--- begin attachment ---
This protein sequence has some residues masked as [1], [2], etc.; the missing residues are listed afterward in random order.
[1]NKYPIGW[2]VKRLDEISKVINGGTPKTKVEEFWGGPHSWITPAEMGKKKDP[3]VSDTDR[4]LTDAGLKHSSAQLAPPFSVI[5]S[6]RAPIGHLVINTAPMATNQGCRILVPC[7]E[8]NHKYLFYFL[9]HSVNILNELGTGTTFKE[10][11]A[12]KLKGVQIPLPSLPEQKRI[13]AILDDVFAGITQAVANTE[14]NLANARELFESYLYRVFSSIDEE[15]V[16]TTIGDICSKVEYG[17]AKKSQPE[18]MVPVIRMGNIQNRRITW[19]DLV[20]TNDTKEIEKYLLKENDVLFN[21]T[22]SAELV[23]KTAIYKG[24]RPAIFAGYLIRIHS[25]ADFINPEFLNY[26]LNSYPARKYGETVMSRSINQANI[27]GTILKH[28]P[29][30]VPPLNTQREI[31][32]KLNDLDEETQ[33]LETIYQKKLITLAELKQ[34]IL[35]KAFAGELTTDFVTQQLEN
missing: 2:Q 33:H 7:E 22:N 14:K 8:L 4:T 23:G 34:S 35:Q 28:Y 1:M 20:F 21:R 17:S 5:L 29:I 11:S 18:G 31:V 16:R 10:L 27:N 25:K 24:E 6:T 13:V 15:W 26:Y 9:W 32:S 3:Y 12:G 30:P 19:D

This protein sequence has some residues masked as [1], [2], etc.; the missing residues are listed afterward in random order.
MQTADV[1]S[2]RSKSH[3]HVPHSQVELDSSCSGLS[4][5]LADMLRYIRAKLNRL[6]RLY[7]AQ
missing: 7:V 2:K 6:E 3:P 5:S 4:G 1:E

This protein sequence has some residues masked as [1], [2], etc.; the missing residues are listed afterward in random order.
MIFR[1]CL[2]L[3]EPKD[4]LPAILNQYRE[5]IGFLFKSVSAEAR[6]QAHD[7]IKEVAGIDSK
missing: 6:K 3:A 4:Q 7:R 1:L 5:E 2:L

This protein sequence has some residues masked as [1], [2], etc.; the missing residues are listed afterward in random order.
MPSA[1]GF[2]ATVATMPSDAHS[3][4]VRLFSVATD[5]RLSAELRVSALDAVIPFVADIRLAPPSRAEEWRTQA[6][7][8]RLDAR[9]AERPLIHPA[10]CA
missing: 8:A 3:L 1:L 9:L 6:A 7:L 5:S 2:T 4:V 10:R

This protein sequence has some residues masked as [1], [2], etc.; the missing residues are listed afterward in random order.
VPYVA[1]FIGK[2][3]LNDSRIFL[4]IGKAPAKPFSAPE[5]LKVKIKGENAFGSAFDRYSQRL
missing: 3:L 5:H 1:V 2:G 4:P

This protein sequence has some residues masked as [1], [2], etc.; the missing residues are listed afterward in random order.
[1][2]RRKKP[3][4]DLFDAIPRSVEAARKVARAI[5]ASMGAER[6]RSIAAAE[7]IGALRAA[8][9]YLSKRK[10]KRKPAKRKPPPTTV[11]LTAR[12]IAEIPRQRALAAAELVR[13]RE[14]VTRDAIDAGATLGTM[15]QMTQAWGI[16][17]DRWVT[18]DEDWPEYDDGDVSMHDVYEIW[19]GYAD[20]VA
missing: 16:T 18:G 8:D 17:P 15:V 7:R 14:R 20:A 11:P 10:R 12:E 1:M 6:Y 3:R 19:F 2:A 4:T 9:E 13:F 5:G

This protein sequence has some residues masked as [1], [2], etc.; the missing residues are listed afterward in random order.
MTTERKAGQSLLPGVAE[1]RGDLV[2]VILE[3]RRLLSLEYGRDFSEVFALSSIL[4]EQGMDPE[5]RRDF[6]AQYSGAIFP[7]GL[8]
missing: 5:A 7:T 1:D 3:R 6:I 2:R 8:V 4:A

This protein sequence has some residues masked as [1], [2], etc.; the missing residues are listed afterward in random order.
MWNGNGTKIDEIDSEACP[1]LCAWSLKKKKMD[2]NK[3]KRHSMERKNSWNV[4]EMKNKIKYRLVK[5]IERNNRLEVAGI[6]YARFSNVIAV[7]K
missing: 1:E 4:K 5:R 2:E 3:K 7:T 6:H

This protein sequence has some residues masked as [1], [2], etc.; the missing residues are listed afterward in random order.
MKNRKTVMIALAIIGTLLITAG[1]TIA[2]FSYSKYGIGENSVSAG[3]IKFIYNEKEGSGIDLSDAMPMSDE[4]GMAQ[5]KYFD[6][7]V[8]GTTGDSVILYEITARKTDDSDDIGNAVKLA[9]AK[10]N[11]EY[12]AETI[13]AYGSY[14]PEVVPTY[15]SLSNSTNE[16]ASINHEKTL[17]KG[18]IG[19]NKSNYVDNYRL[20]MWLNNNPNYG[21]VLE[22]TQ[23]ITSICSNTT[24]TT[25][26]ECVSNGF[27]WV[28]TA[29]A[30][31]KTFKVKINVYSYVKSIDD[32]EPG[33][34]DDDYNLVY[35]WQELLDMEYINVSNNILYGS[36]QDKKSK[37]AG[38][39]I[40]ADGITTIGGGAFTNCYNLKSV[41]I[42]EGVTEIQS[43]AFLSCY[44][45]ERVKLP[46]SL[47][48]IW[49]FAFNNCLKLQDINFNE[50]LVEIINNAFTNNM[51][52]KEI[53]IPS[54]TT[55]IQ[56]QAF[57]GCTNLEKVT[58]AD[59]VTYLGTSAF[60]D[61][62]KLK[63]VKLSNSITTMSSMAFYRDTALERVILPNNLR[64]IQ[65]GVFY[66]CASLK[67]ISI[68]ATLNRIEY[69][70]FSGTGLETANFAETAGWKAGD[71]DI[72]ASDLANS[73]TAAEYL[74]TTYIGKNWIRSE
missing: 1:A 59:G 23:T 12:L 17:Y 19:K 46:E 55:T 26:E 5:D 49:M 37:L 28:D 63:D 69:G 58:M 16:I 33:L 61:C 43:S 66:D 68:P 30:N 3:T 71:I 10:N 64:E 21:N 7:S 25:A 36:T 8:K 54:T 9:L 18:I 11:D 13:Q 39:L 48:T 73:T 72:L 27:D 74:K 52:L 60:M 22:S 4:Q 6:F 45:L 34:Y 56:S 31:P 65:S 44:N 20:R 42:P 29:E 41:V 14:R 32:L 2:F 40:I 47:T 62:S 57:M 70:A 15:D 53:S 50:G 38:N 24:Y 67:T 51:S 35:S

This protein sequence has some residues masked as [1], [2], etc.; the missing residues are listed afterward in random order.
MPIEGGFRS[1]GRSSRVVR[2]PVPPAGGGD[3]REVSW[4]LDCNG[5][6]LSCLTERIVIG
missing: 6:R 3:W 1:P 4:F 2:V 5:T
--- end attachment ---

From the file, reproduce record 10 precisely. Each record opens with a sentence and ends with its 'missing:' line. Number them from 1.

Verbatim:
This protein sequence has some residues masked as [1], [2], etc.; the missing residues are listed afterward in random order.
MPIEGGFRS[1]GRSSRVVR[2]PVPPAGGGD[3]REVSW[4]LDCNG[5][6]LSCLTERIVIG
missing: 6:R 3:W 1:P 4:F 2:V 5:T